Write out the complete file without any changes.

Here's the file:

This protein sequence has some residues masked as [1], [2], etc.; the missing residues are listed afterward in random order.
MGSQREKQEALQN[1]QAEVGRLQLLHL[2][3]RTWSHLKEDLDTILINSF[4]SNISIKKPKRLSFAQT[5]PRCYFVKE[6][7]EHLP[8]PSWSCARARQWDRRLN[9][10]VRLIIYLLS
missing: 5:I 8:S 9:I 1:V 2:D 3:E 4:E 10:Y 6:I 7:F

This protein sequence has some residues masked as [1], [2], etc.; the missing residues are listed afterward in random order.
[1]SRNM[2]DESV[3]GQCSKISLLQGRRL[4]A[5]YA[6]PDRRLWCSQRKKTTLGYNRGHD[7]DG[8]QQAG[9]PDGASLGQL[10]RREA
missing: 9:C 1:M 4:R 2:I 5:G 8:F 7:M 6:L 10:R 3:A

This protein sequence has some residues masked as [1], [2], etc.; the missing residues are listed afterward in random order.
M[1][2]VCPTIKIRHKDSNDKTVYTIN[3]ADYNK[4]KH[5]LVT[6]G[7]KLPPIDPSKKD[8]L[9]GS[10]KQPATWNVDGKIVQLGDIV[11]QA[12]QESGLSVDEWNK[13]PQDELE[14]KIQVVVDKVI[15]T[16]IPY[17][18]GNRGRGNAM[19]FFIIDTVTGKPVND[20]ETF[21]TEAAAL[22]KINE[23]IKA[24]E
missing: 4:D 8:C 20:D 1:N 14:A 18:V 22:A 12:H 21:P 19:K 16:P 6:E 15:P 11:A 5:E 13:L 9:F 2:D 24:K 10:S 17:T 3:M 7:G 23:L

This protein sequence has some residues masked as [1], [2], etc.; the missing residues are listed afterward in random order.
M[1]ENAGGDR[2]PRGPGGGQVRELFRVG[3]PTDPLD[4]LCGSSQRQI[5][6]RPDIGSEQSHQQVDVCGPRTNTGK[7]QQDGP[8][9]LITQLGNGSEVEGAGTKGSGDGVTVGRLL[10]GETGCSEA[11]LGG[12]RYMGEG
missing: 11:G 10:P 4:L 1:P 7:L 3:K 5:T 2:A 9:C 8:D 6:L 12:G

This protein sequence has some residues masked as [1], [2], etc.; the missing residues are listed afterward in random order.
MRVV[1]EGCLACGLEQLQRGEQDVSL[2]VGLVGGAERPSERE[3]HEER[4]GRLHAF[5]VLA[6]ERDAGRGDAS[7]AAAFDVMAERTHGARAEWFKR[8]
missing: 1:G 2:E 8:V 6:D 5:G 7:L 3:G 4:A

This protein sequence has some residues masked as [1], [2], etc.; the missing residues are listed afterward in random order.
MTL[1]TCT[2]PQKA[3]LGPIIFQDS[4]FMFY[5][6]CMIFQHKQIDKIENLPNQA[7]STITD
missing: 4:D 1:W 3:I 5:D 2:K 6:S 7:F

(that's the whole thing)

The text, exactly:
This protein sequence has some residues masked as [1], [2], etc.; the missing residues are listed afterward in random order.
MGSQREKQEALQN[1]QAEVGRLQLLHL[2][3]RTWSHLKEDLDTILINSF[4]SNISIKKPKRLSFAQT[5]PRCYFVKE[6][7]EHLP[8]PSWSCARARQWDRRLN[9][10]VRLIIYLLS
missing: 5:I 8:S 9:I 1:V 2:D 3:E 4:E 10:Y 6:I 7:F

This protein sequence has some residues masked as [1], [2], etc.; the missing residues are listed afterward in random order.
[1]SRNM[2]DESV[3]GQCSKISLLQGRRL[4]A[5]YA[6]PDRRLWCSQRKKTTLGYNRGHD[7]DG[8]QQAG[9]PDGASLGQL[10]RREA
missing: 9:C 1:M 4:R 2:I 5:G 8:F 7:M 6:L 10:R 3:A

This protein sequence has some residues masked as [1], [2], etc.; the missing residues are listed afterward in random order.
M[1][2]VCPTIKIRHKDSNDKTVYTIN[3]ADYNK[4]KH[5]LVT[6]G[7]KLPPIDPSKKD[8]L[9]GS[10]KQPATWNVDGKIVQLGDIV[11]QA[12]QESGLSVDEWNK[13]PQDELE[14]KIQVVVDKVI[15]T[16]IPY[17][18]GNRGRGNAM[19]FFIIDTVTGKPVND[20]ETF[21]TEAAAL[22]KINE[23]IKA[24]E
missing: 4:D 8:C 20:D 1:N 14:A 18:V 22:A 12:H 21:P 19:K 16:P 6:E 15:P 11:A 5:E 13:L 9:F 2:D 24:K 10:S 17:T 3:M 7:G 23:L

This protein sequence has some residues masked as [1], [2], etc.; the missing residues are listed afterward in random order.
M[1]ENAGGDR[2]PRGPGGGQVRELFRVG[3]PTDPLD[4]LCGSSQRQI[5][6]RPDIGSEQSHQQVDVCGPRTNTGK[7]QQDGP[8][9]LITQLGNGSEVEGAGTKGSGDGVTVGRLL[10]GETGCSEA[11]LGG[12]RYMGEG
missing: 11:G 10:P 4:L 1:P 7:L 3:K 5:T 2:A 9:C 8:D 6:L 12:G

This protein sequence has some residues masked as [1], [2], etc.; the missing residues are listed afterward in random order.
MRVV[1]EGCLACGLEQLQRGEQDVSL[2]VGLVGGAERPSERE[3]HEER[4]GRLHAF[5]VLA[6]ERDAGRGDAS[7]AAAFDVMAERTHGARAEWFKR[8]
missing: 1:G 2:E 8:V 6:D 5:G 7:L 3:G 4:A

This protein sequence has some residues masked as [1], [2], etc.; the missing residues are listed afterward in random order.
MTL[1]TCT[2]PQKA[3]LGPIIFQDS[4]FMFY[5][6]CMIFQHKQIDKIENLPNQA[7]STITD
missing: 4:D 1:W 3:I 5:D 2:K 6:S 7:F